Both M1- and M2-macrophages can be characterized by a set of marker genes, which are significantly induced by the dominance of either Th1 or Th2 cytokines. For example, IL-4 (a Th2 cytokine) is a potent inducing factor for the expression of Ym1, found in inflammatory zone-1 (FIZZ1), and Arginase 1 by M2-macrophages.2,11-13 On the other hand, M1-macrophages are induced by the Th1 cytokine, IFN-γ, either alone or with a microbial trigger. The prototypic marker of M1 activation is the generation of nitric oxide by inducible nitric oxide synthase (iNOS).2
It is well established that IL-4 and IL-13 can activate the JAK-STAT6 signaling pathway. This results in STAT6 translocation into the nucleus where it binds to the promoter region of target genes and regulates the expression of specific genes,14 including those involved in the differentiation of naive T-cell precursors into Th2 cells15-17 and characteristic genes expressed by M2-macrophages.13,18,19 Although it is well documented that M2-macrophages contribute to the pathogenesis of various diseases, little is known about the mechanisms underlying the acquisition and maintenance of the M2 phenotype.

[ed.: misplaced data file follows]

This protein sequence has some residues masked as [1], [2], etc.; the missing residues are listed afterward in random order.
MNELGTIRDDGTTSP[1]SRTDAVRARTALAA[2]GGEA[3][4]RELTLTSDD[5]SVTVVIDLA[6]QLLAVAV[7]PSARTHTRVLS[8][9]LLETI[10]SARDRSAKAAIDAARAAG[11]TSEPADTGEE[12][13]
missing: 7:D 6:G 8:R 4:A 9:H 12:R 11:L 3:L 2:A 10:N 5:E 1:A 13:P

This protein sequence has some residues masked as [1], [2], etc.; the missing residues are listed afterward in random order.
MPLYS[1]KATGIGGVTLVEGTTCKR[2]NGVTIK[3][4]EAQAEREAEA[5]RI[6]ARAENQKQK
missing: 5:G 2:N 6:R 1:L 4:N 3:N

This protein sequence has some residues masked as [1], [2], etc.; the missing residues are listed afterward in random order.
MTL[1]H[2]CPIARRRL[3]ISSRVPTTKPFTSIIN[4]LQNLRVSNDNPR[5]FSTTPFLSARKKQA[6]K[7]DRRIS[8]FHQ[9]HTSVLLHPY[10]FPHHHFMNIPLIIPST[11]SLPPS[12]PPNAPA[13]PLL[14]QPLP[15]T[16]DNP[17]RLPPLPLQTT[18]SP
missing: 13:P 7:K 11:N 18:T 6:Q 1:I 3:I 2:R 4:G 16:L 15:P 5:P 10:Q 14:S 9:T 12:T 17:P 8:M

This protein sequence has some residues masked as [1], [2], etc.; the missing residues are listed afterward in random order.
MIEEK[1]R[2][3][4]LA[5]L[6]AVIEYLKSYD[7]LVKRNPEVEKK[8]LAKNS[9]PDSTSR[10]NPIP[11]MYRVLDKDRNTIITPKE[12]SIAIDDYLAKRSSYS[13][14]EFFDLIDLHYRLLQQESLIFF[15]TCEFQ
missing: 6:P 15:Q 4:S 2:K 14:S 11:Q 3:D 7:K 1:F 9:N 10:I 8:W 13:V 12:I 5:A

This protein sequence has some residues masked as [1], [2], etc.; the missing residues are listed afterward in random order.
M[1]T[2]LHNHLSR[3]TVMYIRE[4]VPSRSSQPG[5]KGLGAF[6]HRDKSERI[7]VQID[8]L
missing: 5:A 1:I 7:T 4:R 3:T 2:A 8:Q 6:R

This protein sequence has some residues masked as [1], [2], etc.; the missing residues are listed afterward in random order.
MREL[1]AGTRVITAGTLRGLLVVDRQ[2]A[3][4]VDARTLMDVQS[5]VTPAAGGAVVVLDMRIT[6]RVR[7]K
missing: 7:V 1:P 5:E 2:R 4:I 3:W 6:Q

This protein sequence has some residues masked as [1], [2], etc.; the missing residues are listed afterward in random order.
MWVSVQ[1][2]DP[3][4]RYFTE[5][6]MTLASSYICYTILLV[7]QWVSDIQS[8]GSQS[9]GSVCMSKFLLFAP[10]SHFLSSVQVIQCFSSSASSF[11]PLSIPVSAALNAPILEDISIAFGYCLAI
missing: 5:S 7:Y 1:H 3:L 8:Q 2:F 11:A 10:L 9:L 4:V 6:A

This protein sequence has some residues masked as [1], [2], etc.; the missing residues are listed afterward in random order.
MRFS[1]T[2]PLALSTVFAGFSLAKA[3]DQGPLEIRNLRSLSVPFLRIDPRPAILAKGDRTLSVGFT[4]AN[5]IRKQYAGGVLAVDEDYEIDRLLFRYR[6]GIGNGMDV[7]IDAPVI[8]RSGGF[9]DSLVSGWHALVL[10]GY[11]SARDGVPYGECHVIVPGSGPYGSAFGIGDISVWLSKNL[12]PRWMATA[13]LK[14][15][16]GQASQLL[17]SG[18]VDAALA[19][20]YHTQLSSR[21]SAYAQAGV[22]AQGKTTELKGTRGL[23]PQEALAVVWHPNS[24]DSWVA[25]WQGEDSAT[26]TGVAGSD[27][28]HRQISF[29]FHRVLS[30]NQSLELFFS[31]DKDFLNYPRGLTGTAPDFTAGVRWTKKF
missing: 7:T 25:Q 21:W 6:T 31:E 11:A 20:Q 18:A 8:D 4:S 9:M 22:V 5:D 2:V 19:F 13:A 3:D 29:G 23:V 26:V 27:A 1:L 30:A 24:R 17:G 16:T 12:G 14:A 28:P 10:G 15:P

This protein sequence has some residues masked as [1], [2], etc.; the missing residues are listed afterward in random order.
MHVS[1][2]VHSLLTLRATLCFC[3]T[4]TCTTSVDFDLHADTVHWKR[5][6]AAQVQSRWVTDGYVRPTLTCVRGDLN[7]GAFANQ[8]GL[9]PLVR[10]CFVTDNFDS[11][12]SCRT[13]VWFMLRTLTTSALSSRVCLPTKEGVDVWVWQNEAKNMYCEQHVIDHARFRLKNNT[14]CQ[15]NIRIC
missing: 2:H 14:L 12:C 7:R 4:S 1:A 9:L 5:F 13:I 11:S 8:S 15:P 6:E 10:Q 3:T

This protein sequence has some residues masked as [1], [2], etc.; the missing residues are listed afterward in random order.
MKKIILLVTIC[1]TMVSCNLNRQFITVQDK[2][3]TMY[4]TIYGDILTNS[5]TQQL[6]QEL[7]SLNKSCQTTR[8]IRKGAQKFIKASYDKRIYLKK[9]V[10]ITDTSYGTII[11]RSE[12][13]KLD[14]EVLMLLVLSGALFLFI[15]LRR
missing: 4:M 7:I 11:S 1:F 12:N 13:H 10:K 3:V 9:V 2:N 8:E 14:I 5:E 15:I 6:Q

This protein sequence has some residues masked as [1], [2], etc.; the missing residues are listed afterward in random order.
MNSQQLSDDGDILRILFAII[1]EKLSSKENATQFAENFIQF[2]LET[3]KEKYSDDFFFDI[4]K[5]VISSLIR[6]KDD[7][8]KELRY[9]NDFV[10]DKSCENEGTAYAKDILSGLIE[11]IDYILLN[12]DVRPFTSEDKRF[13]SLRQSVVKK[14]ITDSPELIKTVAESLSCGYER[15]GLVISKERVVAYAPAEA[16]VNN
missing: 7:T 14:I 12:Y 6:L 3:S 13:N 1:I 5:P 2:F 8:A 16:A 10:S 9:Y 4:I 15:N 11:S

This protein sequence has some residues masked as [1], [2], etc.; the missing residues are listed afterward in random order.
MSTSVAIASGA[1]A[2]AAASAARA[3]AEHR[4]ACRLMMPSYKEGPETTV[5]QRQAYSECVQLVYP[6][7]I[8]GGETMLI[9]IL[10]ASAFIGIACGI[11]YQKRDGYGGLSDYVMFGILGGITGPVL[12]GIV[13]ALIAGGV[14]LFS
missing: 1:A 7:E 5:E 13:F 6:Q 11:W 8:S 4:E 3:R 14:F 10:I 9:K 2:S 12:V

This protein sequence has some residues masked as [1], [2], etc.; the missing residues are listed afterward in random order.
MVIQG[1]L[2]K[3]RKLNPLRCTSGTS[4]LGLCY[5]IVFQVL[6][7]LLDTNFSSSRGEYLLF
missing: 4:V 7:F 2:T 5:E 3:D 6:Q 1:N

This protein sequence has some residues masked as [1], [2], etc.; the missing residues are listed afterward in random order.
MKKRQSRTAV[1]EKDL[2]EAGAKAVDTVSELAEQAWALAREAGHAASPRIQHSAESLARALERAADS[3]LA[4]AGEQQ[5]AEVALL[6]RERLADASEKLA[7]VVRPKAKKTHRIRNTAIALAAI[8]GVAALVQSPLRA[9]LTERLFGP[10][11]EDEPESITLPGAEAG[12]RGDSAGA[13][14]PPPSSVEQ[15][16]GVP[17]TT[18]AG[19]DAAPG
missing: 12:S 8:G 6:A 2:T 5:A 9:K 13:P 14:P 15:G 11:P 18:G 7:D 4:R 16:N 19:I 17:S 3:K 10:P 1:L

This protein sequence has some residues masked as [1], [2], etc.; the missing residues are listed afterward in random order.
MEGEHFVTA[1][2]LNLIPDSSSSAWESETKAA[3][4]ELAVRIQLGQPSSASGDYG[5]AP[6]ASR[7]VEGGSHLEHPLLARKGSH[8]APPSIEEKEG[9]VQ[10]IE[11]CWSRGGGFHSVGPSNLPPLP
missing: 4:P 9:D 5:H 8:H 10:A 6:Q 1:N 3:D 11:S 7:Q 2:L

Chromatin remodeling, via histone modifications, is one of the key epigenetic mechanisms known to regulate normal embryonic development,20 cancer,21 and the evolution of specific acquired immune responses.22 Of particular importance is histone methylation, which plays a pivotal role in the maintenance of both active and suppressed states of gene expression, depending on the sites of methylation.23,24 The methylation of histone H3 at lysine-4, -36, and -79 (H3K4, H3K36, and H3K79) is implicated in activation of transcription, whereas methylation of histone H3 at lysine-9 and -27, and histone H4 at lysine-20 (H3K9, H3K27, and H4K20) is correlated with repression of transcription.